English food riots in eighteenth century
"The food riot in eighteenth-century England was a highly-complex form of direct popular action, disciplined and with clear objectives," argues the historian E.P. Thomspson. While other scholars had interpreted food riots as apolitical "rebellions of the belly," Thompson insists that rioters had agency and that their crowd actions had coherent political content. Specifically, the rioters resisted the excesses of market capitalism and wanted to protect an earlier "moral economy" that protected poor people's rights to subsistence.
Riots broke out in 1709, 1740, 1756-1757, 1766-1767, 1773, 1782, 1785, and 1800-1801. Poor folks rose up most immediately in protest of rising food prices.
"Initiators of the riots were, very often women," Thompson observes. In 1693, a large crowd of women went to the Northampton market with knives, determined to get corn at fair rates. In December 1800, the government introduced the Brown Bread Act banning millers from making anything but wholemeal flour. Women stormed a mill and cut the meal cloth into a thousand pieces. "As a result of such actions, the Act was repealed in less than two months."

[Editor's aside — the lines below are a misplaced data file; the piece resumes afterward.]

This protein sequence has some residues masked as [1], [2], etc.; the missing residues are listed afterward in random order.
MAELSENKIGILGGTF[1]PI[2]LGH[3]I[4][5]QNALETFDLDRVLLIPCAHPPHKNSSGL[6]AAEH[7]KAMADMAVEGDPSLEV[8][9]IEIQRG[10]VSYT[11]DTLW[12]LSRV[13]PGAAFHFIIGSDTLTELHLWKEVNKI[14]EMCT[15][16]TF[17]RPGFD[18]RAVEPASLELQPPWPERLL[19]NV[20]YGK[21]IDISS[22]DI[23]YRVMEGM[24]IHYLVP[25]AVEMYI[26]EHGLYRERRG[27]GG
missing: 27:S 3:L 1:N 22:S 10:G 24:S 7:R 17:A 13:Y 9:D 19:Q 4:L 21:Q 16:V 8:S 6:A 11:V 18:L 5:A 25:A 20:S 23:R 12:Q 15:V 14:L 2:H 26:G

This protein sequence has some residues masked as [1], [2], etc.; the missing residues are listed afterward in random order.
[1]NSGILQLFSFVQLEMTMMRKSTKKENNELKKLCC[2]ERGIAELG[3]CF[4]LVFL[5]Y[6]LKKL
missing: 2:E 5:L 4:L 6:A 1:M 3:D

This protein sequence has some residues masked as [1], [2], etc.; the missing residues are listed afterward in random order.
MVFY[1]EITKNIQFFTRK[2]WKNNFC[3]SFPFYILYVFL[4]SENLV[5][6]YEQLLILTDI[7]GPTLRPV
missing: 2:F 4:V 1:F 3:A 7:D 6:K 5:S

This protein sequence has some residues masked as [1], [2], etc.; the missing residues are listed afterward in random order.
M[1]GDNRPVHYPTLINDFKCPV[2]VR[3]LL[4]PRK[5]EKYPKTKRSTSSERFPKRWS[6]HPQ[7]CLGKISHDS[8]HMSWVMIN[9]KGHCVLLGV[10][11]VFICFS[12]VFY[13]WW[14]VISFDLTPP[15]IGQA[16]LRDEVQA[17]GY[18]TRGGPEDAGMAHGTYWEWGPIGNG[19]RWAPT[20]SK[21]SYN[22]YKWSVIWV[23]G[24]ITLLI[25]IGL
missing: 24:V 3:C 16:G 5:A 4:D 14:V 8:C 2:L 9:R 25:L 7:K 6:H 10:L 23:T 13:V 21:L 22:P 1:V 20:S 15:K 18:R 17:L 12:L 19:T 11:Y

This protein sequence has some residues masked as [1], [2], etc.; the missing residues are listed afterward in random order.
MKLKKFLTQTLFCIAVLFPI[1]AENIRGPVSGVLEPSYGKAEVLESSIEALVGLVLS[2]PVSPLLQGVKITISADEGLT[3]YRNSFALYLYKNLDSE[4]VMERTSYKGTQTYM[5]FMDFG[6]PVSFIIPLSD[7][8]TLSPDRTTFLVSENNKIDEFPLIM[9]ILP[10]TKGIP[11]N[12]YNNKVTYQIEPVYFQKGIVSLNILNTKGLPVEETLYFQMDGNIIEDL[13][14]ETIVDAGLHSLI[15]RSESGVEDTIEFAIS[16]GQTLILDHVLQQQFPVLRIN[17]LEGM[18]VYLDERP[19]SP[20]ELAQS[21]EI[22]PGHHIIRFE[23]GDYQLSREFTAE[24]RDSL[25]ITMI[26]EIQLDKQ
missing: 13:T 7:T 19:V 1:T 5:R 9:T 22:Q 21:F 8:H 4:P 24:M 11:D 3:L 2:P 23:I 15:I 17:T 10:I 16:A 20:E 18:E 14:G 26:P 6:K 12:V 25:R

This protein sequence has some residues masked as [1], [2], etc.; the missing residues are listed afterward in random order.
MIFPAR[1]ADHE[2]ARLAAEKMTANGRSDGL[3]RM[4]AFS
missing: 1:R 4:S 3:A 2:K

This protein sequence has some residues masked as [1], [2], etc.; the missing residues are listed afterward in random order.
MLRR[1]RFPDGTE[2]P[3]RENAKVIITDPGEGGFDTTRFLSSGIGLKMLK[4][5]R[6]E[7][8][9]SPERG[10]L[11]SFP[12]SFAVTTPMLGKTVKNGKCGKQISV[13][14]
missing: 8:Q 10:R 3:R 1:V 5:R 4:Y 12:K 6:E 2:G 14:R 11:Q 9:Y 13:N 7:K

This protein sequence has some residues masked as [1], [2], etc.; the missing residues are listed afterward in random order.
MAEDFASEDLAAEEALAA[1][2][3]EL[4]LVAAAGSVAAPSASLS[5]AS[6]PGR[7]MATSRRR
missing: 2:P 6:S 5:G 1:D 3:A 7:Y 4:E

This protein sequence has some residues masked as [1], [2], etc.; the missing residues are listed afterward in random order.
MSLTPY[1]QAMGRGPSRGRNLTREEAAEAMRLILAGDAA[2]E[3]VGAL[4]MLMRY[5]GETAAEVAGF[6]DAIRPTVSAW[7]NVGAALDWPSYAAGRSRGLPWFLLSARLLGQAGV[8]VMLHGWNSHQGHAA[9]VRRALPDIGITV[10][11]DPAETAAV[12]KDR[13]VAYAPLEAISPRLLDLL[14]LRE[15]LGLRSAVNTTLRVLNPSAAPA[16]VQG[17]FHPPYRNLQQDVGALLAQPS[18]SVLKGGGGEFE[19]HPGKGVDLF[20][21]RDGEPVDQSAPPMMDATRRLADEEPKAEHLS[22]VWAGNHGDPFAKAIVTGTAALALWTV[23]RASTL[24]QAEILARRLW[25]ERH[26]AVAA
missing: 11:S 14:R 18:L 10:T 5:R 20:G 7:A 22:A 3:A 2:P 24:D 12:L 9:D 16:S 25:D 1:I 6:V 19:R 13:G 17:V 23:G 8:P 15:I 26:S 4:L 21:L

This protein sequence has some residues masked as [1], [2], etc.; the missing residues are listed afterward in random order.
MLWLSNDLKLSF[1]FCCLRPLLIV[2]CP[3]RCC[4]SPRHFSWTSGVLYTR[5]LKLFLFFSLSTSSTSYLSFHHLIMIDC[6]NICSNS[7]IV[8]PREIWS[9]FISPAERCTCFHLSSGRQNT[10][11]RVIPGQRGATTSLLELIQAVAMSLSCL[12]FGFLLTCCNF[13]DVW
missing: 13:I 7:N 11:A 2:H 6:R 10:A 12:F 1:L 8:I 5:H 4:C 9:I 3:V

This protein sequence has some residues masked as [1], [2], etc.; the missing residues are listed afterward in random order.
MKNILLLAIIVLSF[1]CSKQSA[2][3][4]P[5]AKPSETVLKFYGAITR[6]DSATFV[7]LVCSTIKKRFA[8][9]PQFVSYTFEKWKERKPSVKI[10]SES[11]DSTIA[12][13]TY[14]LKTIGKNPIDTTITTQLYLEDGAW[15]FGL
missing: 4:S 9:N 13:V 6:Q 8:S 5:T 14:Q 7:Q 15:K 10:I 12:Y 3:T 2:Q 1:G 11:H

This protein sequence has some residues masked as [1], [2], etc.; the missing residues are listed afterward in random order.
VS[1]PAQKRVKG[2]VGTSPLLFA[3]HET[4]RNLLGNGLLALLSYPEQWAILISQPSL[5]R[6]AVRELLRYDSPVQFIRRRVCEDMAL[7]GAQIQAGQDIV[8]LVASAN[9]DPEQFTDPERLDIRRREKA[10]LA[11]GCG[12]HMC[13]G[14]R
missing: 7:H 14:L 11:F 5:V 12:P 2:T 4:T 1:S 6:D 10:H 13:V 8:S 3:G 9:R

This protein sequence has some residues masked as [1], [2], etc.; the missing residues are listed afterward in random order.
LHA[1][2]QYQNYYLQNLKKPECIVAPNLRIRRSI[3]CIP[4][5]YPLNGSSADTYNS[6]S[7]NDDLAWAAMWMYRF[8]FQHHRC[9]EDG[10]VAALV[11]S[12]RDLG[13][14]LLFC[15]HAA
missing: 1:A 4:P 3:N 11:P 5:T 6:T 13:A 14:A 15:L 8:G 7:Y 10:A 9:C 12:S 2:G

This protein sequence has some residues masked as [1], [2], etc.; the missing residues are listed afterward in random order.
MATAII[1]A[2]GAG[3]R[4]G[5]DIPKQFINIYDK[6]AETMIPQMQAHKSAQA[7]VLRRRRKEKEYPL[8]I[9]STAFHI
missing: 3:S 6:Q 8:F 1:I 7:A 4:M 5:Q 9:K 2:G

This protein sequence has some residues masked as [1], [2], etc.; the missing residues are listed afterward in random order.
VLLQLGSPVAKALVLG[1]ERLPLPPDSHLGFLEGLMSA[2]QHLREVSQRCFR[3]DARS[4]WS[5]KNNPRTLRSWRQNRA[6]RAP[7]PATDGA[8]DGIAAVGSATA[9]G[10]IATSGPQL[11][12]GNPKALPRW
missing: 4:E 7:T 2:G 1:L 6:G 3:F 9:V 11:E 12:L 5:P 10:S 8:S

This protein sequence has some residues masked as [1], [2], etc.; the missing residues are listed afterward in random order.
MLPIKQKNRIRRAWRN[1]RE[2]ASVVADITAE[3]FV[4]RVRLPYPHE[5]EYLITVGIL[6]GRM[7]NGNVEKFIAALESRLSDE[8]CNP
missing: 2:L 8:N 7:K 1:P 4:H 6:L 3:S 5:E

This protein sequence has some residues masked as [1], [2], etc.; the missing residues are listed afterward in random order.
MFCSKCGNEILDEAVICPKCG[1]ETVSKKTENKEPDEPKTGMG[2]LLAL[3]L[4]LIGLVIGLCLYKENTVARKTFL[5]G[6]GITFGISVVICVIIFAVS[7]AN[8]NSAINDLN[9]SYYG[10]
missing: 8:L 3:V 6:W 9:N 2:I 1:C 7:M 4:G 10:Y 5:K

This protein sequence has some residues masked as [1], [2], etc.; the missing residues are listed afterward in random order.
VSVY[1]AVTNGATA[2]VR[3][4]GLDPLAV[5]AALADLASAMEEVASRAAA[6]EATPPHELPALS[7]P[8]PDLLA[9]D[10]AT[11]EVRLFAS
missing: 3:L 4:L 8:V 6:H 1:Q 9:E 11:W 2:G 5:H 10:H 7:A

Rioters championed the "moral economy of the poor”—embodied in statute law, common law, and custom law—that said the following. Farmers should bring corn in bulk to the market and sell directly to consumer. Markets should be controlled, and the poor should buy what they need before dealers are allowed to start buying from the farmers. Millers and bakers should work for a fair allowance rather than for a profit. This vision did, to a large extent, reflect an actual economic arrangement that had existed prior to increased market liberalization.
The main effects of the riots were long-term. Over hundreds of years, fears and threats of riots kept prices down. Actual uprisings, however occasional, gave these threats real power. Playing on this fear, the poor commonly made threats against the rich. For example, a 1766 letter said in rhyme:
...there is a small Army of us upwards of three thousand all ready to fight & I’ll be dam’d if we don’t make the King’s Army to shite If so be the King & Parliment don’t order better we will turn England into a Littler & if so be as things don’t get cheaper I’ll be damd if we don’t burn down the Parliament House & make all better
- E.P. Thompson, "The Moral Economy of the English Crowd in the Eighteenth Century," Past & Present 50 (1971), 78.
- Thompson, "The Moral Economy," 79.
- Thompson, “The Moral Economy,” 115.
- Thompson, "The Moral Economy," 82.
- Thompson, "The Moral Economy," 83.
- Thompson, "The Moral Economy," 120.
- Thomspon, “The Moral Economy,” 127.